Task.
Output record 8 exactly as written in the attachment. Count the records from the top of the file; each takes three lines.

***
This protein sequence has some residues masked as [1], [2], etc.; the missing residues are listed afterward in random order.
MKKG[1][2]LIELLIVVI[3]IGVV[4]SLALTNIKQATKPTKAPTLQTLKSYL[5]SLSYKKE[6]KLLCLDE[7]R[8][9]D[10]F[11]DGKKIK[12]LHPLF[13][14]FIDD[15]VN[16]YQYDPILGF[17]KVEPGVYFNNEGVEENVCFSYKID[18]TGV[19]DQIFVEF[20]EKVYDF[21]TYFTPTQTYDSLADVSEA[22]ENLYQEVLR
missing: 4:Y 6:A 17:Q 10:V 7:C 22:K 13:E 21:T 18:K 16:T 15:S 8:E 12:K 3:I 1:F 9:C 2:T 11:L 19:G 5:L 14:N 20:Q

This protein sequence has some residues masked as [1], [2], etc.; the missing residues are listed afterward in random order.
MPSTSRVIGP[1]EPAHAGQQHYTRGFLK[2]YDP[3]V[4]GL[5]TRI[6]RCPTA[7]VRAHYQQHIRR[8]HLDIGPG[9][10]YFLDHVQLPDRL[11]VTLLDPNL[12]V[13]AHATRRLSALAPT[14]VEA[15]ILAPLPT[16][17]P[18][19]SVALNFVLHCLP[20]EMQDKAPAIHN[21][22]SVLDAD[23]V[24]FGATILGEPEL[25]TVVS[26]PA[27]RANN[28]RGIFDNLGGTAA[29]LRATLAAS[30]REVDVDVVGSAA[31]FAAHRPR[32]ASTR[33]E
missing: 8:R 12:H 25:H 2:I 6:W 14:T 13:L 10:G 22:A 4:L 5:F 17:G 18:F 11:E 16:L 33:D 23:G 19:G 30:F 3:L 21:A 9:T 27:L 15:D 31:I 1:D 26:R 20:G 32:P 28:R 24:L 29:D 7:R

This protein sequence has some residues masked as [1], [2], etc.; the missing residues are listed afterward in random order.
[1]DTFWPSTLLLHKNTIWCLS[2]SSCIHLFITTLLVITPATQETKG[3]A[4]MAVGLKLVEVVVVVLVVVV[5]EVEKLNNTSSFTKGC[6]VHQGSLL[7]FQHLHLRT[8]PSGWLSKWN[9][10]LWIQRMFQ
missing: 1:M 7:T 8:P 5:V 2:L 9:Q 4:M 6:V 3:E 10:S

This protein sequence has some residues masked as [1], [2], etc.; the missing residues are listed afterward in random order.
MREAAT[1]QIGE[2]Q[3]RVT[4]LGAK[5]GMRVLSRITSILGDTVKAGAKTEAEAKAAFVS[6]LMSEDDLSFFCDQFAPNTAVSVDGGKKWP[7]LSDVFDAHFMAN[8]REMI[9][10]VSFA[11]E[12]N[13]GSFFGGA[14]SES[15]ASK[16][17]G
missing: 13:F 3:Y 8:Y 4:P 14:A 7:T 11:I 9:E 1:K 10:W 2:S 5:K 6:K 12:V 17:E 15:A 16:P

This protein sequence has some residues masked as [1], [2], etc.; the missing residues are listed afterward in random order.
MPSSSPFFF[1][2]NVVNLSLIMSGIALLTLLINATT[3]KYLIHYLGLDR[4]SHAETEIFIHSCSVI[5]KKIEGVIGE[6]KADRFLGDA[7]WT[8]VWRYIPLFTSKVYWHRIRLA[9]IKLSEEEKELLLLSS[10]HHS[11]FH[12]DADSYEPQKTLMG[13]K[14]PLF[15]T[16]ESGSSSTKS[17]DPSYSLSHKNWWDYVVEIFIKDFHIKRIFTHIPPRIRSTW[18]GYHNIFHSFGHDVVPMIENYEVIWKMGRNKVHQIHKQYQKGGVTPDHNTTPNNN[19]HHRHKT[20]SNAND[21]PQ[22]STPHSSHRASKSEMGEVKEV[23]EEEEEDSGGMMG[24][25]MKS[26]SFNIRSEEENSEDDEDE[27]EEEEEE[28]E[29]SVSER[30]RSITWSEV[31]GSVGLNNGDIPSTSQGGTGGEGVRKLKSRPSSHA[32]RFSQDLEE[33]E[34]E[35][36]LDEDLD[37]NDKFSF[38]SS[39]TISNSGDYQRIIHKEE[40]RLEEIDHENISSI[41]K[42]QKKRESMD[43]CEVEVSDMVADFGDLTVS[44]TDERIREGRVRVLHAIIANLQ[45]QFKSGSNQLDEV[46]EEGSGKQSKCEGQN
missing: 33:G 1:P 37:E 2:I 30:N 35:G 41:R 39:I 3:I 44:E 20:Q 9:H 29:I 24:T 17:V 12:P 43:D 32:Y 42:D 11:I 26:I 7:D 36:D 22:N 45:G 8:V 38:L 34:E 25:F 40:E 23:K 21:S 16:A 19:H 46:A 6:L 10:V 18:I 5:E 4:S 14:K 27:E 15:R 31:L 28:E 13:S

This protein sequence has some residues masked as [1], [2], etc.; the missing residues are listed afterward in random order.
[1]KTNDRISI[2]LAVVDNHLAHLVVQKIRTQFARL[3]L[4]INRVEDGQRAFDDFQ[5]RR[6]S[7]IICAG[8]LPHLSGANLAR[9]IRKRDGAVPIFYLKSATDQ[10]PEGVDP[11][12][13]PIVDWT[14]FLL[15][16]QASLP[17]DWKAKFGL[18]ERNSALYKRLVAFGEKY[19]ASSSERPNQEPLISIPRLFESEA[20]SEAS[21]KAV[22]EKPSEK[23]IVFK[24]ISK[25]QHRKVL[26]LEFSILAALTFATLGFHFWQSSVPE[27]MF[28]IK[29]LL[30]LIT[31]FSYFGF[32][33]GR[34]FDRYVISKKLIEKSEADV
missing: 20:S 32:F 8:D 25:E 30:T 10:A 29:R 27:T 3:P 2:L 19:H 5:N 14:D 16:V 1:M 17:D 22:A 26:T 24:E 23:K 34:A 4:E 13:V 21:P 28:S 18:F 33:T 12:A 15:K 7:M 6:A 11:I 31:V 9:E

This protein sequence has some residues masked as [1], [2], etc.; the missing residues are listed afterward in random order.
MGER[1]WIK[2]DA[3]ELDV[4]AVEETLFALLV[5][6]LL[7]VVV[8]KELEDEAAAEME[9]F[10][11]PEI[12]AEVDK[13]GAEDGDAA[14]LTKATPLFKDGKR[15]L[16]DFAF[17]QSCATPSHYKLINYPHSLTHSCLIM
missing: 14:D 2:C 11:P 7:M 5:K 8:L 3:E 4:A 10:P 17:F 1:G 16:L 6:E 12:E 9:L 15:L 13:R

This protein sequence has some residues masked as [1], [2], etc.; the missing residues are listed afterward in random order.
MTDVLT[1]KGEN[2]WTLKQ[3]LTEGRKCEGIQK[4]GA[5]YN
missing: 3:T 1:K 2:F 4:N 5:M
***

This protein sequence has some residues masked as [1], [2], etc.; the missing residues are listed afterward in random order.
MTDVLT[1]KGEN[2]WTLKQ[3]LTEGRKCEGIQK[4]GA[5]YN
missing: 3:T 1:K 2:F 4:N 5:M